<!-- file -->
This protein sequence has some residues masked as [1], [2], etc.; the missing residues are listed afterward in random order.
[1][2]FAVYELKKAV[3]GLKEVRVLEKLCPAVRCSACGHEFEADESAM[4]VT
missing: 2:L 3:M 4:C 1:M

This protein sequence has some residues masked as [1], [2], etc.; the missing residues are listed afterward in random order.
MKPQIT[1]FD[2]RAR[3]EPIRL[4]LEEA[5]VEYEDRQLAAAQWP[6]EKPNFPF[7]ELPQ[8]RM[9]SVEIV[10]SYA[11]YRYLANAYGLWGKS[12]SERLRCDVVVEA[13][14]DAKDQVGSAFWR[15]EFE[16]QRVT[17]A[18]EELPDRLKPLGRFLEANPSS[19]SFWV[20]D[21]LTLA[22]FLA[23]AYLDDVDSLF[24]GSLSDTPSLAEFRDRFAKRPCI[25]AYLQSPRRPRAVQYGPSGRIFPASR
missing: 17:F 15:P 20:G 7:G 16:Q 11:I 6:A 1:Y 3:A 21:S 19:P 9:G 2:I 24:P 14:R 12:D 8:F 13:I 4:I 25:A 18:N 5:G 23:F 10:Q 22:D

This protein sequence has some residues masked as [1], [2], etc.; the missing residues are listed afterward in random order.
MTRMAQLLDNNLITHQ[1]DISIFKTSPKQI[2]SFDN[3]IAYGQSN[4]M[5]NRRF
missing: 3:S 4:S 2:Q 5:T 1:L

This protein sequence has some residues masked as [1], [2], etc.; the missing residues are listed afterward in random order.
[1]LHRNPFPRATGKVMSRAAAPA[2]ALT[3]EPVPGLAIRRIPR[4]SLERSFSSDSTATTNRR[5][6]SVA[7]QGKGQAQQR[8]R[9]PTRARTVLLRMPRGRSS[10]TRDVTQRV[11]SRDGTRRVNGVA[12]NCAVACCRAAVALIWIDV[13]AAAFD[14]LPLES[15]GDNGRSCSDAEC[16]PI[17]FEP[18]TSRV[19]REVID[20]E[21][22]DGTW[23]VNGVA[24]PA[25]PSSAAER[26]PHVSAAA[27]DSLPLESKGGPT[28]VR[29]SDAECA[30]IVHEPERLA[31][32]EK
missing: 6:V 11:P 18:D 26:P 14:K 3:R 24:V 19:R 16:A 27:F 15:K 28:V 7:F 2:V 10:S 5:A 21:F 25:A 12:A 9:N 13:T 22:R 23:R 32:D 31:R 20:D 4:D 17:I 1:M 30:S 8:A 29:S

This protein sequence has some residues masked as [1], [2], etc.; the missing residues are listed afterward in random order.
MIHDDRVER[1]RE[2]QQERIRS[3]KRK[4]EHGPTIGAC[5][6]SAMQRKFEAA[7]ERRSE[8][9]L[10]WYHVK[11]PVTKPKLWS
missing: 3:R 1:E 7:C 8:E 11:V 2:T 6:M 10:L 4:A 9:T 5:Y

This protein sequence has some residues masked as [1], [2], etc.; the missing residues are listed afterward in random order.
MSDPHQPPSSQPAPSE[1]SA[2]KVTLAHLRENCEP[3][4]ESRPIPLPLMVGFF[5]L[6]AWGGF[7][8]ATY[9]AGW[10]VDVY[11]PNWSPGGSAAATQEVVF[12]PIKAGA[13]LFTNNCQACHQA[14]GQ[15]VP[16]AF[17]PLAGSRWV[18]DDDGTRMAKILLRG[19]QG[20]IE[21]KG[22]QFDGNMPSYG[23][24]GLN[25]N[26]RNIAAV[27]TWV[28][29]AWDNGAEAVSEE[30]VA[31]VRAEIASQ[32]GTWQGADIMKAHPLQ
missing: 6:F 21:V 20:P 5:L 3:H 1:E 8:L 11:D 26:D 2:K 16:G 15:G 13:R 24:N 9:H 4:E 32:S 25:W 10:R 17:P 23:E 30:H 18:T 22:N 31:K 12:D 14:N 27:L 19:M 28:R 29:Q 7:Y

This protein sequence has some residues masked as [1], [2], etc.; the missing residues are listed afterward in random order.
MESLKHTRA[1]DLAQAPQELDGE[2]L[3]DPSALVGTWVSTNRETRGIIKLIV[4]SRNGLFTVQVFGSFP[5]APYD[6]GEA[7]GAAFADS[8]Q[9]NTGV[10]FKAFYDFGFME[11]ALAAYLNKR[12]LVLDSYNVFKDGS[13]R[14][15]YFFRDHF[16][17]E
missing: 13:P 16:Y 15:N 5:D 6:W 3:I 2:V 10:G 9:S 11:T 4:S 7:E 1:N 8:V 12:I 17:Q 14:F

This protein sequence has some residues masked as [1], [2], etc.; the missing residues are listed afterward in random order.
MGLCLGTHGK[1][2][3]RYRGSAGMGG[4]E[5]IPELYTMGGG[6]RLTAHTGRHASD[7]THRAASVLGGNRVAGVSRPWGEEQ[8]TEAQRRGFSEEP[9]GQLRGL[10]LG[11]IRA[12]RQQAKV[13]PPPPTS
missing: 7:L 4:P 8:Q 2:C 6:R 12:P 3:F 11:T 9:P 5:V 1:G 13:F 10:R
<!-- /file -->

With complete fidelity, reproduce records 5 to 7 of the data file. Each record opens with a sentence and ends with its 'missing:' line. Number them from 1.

This protein sequence has some residues masked as [1], [2], etc.; the missing residues are listed afterward in random order.
MIHDDRVER[1]RE[2]QQERIRS[3]KRK[4]EHGPTIGAC[5][6]SAMQRKFEAA[7]ERRSE[8][9]L[10]WYHVK[11]PVTKPKLWS
missing: 3:R 1:E 7:C 8:E 11:V 2:T 6:M 10:L 4:A 9:T 5:Y

This protein sequence has some residues masked as [1], [2], etc.; the missing residues are listed afterward in random order.
MSDPHQPPSSQPAPSE[1]SA[2]KVTLAHLRENCEP[3][4]ESRPIPLPLMVGFF[5]L[6]AWGGF[7][8]ATY[9]AGW[10]VDVY[11]PNWSPGGSAAATQEVVF[12]PIKAGA[13]LFTNNCQACHQA[14]GQ[15]VP[16]AF[17]PLAGSRWV[18]DDDGTRMAKILLRG[19]QG[20]IE[21]KG[22]QFDGNMPSYG[23][24]GLN[25]N[26]RNIAAV[27]TWV[28][29]AWDNGAEAVSEE[30]VA[31]VRAEIASQ[32]GTWQGADIMKAHPLQ
missing: 6:F 21:V 20:P 5:L 3:H 1:E 8:L 11:D 26:D 2:K 16:G 15:G 13:R 24:N 9:H 4:E 32:S 25:W 10:R 17:P 23:E 30:H 18:T 22:N 31:K 12:D 14:N 27:L 19:M 28:R 29:Q 7:Y

This protein sequence has some residues masked as [1], [2], etc.; the missing residues are listed afterward in random order.
MESLKHTRA[1]DLAQAPQELDGE[2]L[3]DPSALVGTWVSTNRETRGIIKLIV[4]SRNGLFTVQVFGSFP[5]APYD[6]GEA[7]GAAFADS[8]Q[9]NTGV[10]FKAFYDFGFME[11]ALAAYLNKR[12]LVLDSYNVFKDGS[13]R[14][15]YFFRDHF[16][17]E
missing: 13:P 16:Y 15:N 5:D 6:W 3:I 2:V 10:G 9:S 11:T 4:S 7:E 1:N 8:V 12:I 17:Q 14:F